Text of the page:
There has been recent news about the pass of a young Singaporean triathlete due to uncertain cardiac problems. It is stated in a report that he collapsed right after finishing the race. Doctors have assessed this case as cardiac failure due to unseen heart problems of sort that wasn’t detected because he did not go for a thorough checkup.
I believe they are right in this case. Having a thorough check will ensure if one is fit enough to face the challange put to him. But I believe this isn’t exactly the case. There may have been something that either the press did not point out, or wasn’t given the info by the medics. It’s a very simple case, but it might play a major part in how the young triathlete train and prevent them from hurting themselves, even fatally.
It is the issue of overtaxation when one exercises his/her body. Lets’ not say in biology terms; in the context of a normal engine. Just to say, you let an engine run to it’s ideal capacity of say 90% load; and it has been running for 5 years with little fluctuation between 90% and 100% load, which is normal in many cases. But suddenly, there is a demand of load, maybe additional 40-50%. and the engine will take the load, as it is build with a tolerance level. but when the load maintains at this rate (150% max) for about a month or more, it starts wearing the engine down. The lifespan of the engine shortens, and just one fine day, it breaks down.
This theory, if applied to the human cardiac system, or any part of the body, will render the same effects. It has been said in the papers, that the althlete has been training vigorously for some time before the actual competition, to a point of training more than his normal routine. What may have happened is that by training in a higher than your normal standard, you are subjecting to a higher stress level than your body can get used to at such a short time. If you are healthy enough and train at that constant level, your body might get used to the new level of endurance. If not, your body might give up and collapse. There is a point to take in mind when testing a new limit in training, that you have to be sure to do additional training in small portions at a time, so to make sure your body can get used to the new level of stress, before adding more. Each time, give a duration so that it will not overstress the body trying to keep up the pace. Try not to push your body to the overtax limit at a sudden burst, just because you are a month away from the actual competition. One may not notice the initial reaction, but after some time, your body will show signs of wear and tear. When it goes unnoticed, it will soon break down.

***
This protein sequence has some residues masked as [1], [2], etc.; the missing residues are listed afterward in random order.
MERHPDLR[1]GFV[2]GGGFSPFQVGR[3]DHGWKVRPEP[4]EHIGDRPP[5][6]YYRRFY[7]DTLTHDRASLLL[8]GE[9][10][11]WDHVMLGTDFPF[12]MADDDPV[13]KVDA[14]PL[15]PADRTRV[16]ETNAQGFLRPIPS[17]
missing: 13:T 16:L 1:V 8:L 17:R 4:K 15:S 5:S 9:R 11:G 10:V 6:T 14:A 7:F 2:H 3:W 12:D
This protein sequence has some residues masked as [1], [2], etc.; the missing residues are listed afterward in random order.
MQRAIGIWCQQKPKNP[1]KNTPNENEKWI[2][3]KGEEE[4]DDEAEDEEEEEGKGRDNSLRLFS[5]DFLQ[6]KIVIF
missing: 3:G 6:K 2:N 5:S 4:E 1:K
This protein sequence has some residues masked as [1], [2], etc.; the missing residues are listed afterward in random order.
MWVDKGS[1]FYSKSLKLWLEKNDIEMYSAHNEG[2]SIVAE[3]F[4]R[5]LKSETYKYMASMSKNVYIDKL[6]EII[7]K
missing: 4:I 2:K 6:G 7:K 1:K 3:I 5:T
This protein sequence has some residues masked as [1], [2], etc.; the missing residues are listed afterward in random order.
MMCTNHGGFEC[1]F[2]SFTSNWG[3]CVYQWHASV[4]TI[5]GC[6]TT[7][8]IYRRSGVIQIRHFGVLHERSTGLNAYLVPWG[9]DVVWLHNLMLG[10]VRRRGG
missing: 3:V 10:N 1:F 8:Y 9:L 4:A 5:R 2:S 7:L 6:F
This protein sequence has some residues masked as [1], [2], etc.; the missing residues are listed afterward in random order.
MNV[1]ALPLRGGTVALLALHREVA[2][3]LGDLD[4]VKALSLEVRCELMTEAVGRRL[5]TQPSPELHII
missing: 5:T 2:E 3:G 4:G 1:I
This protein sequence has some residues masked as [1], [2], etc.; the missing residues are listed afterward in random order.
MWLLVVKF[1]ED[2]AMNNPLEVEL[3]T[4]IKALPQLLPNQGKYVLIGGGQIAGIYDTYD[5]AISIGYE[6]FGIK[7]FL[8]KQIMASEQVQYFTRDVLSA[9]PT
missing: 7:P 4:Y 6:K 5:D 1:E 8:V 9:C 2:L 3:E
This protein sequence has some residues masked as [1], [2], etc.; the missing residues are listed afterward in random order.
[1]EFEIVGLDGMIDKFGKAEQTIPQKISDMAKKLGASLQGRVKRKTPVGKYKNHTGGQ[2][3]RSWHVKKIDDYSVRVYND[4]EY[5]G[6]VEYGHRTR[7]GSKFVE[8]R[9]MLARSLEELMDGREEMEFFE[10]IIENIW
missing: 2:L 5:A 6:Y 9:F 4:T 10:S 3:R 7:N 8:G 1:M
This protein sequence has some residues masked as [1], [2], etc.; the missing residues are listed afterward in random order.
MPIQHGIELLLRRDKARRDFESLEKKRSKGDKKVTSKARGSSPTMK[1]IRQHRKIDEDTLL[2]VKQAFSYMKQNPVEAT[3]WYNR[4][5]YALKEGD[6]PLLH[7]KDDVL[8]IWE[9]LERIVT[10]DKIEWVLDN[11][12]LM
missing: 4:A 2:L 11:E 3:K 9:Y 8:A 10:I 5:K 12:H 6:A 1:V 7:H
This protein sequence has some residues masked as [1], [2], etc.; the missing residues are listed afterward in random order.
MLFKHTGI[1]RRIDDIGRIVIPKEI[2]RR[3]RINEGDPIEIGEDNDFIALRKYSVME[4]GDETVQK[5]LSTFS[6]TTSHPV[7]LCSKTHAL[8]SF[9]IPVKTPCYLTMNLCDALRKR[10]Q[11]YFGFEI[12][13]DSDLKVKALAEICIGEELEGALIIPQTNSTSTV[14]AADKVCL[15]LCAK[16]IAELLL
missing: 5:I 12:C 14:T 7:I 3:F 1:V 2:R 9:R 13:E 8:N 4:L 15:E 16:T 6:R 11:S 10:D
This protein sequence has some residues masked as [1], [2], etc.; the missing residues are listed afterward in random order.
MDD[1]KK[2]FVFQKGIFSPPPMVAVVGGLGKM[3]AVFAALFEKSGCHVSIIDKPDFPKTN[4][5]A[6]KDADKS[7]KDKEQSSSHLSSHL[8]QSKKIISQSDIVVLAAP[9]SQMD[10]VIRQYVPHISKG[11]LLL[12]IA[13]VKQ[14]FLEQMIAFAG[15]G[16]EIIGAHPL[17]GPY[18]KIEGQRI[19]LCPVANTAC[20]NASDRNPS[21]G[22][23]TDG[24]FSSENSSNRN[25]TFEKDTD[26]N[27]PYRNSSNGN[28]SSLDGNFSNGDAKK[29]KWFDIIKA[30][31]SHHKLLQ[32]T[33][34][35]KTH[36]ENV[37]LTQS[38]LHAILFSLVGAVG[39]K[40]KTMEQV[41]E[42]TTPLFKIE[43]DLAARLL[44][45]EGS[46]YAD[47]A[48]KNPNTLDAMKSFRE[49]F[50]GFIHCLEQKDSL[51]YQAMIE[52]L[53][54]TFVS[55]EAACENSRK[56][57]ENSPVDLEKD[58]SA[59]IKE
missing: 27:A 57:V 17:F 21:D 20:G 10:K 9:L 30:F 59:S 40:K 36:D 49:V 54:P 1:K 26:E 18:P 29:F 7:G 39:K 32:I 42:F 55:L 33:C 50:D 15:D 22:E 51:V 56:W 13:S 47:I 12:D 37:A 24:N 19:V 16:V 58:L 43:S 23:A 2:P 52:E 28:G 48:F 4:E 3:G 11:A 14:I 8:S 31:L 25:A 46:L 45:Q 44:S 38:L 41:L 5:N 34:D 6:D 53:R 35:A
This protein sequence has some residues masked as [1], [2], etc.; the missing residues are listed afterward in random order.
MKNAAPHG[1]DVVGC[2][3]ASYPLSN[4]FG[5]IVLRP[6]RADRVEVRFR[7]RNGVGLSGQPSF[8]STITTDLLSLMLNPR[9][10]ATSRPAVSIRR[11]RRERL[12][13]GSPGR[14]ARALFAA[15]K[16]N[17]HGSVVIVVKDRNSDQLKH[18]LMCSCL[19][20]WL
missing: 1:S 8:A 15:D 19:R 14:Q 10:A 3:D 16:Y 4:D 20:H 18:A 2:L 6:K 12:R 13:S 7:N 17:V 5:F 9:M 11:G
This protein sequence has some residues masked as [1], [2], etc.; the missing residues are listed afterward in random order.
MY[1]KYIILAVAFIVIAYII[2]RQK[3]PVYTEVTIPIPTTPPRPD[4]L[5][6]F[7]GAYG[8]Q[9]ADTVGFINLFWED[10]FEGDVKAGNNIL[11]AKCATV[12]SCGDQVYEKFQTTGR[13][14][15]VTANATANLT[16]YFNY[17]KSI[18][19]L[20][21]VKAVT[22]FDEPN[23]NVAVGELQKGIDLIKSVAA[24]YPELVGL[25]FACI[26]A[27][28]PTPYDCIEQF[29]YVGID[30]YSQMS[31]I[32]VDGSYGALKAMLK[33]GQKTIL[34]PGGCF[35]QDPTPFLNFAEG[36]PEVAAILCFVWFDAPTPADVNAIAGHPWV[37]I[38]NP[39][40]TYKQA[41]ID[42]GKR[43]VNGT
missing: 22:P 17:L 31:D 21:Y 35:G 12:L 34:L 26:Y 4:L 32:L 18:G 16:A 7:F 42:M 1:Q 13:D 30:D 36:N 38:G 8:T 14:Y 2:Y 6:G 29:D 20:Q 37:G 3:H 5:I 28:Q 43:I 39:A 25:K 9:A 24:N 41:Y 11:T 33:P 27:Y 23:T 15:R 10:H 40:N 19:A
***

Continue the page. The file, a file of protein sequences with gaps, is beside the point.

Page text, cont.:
Well, it’s a prediction I drew up while observing some engines being tested while I was working in China. I do not know if it is medically applicable, but it may well be possible guess. (even if it is, I am in no position to receive any noble prize because it’s only simple logic)
As such, I’m pretty certain my rantings can end here. Till another time when I find a good topic to ponder on.